Feasibility of vibration-based long-term bridge monitoring using I35W St. Anthony Falls Bridge

Principal Investigator:

Lauren Linderman, Assistant Professor, Civil, Environmental and Geo-Engineering

Co-Investigator

  • Carol Shield, Professor, Civil, Environmental and Geo-Engineering

Project Summary:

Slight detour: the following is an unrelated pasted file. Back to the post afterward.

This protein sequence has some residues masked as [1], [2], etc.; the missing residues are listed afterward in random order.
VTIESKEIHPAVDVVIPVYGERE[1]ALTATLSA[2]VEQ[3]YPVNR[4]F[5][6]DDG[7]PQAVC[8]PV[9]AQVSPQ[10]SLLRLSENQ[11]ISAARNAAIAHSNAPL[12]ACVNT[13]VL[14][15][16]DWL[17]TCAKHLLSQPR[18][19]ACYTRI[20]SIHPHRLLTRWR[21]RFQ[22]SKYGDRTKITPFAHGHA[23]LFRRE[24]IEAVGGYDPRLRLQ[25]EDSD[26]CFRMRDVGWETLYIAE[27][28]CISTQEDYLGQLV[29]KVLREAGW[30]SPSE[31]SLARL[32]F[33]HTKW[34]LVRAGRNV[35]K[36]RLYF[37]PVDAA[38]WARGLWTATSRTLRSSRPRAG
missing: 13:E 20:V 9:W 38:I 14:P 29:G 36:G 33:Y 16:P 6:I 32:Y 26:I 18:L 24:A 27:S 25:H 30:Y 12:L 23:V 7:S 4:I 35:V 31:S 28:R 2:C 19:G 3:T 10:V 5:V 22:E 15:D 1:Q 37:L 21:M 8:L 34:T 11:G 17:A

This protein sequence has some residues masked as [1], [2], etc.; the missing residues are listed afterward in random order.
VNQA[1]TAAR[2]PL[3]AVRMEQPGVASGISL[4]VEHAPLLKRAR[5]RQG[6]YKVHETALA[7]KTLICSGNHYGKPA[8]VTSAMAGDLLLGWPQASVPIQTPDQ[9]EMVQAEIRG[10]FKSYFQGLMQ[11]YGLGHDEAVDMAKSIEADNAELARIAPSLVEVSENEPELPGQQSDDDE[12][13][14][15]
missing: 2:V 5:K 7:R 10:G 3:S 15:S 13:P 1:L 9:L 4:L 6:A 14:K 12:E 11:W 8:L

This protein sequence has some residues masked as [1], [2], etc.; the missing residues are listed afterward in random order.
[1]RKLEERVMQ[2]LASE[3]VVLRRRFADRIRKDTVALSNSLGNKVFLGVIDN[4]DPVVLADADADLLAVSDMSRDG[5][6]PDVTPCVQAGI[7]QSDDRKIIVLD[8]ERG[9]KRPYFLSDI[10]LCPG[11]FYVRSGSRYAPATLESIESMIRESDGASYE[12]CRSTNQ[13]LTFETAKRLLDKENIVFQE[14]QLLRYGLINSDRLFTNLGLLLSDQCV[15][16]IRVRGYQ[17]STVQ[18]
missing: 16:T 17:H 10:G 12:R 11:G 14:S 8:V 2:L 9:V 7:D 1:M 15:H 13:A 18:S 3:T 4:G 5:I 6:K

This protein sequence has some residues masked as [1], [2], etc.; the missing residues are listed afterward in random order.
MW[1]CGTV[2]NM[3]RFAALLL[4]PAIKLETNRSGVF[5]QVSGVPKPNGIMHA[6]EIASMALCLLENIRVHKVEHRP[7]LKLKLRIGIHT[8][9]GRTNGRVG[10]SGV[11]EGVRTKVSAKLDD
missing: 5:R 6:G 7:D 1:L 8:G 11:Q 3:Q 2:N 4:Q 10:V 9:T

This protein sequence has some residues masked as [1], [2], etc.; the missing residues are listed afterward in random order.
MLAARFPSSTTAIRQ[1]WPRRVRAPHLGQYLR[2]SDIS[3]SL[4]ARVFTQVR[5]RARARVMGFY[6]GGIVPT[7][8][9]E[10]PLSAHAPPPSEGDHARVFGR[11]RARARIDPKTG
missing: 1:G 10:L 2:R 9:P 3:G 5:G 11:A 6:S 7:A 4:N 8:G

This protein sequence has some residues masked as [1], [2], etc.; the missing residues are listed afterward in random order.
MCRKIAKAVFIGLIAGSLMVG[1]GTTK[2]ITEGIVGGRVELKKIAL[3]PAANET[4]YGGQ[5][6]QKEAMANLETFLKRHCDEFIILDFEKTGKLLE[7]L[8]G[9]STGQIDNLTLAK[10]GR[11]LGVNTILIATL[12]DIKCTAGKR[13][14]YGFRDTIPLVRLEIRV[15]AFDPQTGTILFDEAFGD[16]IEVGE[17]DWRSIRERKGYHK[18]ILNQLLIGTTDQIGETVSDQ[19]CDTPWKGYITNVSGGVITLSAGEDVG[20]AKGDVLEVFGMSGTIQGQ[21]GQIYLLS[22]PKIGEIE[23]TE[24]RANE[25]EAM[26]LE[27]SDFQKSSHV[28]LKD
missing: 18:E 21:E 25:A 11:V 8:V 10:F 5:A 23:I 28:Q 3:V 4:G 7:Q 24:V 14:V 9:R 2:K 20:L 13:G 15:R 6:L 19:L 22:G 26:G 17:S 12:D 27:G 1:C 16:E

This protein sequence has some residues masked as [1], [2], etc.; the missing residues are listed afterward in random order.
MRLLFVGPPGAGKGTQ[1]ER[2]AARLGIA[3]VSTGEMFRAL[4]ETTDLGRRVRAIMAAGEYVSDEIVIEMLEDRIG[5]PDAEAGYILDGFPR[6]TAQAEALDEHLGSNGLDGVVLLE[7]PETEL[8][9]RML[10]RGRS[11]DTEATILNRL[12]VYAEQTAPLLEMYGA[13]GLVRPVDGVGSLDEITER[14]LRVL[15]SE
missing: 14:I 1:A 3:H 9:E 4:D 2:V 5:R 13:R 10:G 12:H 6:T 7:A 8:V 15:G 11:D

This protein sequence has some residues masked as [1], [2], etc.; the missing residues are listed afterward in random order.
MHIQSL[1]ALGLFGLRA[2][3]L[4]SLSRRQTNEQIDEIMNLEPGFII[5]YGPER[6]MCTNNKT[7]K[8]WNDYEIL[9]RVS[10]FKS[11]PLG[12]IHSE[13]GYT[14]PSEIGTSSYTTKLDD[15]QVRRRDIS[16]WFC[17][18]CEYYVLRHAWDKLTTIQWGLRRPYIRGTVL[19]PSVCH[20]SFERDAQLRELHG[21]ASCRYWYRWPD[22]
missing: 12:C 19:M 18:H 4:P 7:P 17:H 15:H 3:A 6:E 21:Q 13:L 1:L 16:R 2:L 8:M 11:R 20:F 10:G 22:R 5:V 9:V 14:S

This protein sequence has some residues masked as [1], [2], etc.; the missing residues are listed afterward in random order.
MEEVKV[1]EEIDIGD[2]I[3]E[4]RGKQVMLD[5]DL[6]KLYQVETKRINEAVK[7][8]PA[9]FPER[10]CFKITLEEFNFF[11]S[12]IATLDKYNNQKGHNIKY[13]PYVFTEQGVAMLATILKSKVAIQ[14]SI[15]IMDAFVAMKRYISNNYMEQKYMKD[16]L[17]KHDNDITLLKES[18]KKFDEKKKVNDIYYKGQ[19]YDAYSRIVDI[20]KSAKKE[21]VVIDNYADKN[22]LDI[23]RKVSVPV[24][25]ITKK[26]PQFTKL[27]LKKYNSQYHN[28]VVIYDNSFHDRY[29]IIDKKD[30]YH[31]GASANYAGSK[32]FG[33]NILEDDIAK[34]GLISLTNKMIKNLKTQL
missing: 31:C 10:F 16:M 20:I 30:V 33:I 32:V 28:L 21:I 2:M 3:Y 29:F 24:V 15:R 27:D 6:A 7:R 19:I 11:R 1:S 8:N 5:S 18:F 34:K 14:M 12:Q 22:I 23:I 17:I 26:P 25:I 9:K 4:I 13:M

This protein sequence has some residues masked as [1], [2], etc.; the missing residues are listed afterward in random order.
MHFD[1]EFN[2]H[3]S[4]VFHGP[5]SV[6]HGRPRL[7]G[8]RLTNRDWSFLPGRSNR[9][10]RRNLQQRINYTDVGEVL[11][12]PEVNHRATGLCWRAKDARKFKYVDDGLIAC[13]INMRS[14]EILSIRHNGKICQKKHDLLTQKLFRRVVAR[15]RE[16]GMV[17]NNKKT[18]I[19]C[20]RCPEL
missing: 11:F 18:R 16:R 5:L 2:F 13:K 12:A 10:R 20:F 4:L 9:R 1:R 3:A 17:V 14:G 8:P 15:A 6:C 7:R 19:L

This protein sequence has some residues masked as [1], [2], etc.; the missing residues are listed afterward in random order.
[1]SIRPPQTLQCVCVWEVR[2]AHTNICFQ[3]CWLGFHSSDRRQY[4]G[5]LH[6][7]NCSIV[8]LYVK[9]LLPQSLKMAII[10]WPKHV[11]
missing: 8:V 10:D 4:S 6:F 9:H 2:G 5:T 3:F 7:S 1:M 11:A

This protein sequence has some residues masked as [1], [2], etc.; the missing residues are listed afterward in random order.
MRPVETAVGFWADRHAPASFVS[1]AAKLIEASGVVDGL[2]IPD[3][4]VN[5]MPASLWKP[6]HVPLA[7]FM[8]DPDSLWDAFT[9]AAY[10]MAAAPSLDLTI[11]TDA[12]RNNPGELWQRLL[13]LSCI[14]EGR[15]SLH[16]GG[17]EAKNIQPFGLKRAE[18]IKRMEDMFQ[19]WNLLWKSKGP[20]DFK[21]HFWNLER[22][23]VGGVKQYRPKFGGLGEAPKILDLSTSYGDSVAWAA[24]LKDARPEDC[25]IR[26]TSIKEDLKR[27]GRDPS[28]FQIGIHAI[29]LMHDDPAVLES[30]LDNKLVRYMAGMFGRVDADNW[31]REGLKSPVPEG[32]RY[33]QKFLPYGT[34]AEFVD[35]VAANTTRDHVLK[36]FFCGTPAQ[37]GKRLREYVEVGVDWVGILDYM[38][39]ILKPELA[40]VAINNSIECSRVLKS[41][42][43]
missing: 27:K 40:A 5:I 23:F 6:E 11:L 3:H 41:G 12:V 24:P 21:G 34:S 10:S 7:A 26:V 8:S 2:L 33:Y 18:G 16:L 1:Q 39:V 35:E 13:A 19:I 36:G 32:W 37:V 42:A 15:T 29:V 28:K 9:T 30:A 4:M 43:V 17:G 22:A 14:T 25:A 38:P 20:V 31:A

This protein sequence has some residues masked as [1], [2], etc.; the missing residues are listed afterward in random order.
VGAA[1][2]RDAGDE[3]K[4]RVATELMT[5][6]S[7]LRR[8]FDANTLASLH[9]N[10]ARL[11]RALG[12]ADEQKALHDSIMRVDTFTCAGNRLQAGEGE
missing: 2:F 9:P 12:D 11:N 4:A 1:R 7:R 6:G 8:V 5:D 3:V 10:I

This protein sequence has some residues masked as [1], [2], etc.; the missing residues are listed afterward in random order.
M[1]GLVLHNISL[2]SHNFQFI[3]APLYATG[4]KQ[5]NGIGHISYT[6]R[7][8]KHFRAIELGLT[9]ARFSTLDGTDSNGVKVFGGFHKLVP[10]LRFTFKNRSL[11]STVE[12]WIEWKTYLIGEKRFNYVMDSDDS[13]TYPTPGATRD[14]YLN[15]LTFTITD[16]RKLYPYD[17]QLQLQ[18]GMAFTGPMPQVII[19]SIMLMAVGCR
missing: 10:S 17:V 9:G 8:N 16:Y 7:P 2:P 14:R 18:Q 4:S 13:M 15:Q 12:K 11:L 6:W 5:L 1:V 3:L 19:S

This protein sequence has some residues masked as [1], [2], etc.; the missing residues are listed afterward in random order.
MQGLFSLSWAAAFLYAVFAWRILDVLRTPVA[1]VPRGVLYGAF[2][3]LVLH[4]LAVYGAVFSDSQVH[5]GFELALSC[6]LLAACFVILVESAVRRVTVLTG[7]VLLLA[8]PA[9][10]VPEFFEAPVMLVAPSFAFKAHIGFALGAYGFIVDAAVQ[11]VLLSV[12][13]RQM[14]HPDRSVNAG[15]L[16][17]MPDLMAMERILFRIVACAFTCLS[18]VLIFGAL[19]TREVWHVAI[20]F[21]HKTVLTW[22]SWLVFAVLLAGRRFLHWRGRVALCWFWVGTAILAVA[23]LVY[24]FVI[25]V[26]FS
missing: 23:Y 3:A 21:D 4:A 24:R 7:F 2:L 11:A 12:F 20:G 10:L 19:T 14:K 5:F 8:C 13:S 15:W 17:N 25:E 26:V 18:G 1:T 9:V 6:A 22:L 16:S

The overall approach for structural health monitoring (SHM) is the comparison of current performance to a known benchmark and to identify if differences are a function of damage. The dynamic properties of a structure, including the natural frequencies and mode shapes, form a fingerprint that can be used as a benchmark for comparison. One advantage of using modal analysis for SHM is that ambient vibration detected with relatively few sensors can be used to capture the behavior. However, correlating system behavior with damage outside of a laboratory environment can be challenging due to time-dependent and temperature effects, and data quality. In order to use vibration sensors effectively on bridges in Minnesota, it will be important to understand how temperature and potentially temperature gradients affect the natural frequencies and mode shapes. Minnesota offers the unique opportunity of using the acceleration data from the I-35W Saint Anthony Falls Bridge to evaluate the effectiveness of vibration-based techniques for long-term monitoring. A very cursory look at the accelerometer data from the 35W Bridge indicated that the natural frequencies have non-linear temperature dependence. During the proposed project, the existing accelerometer data along with newly collected data will be mined to look for trends in the natural frequencies and mode shapes with mean structure temperature and temperature gradient. The existing bridge monitoring system is likely able to detect problems with the bearings, but is not likely sensitive to issues within the concrete boxes themselves. An accelerometer-based monitoring system has the potential to augment the current monitoring system. Additionally, accelerometer based monitoring systems are easily installed post construction; hence methodologies developed within this project may be easily transferable to the monitoring of existing bridges in Minnesota

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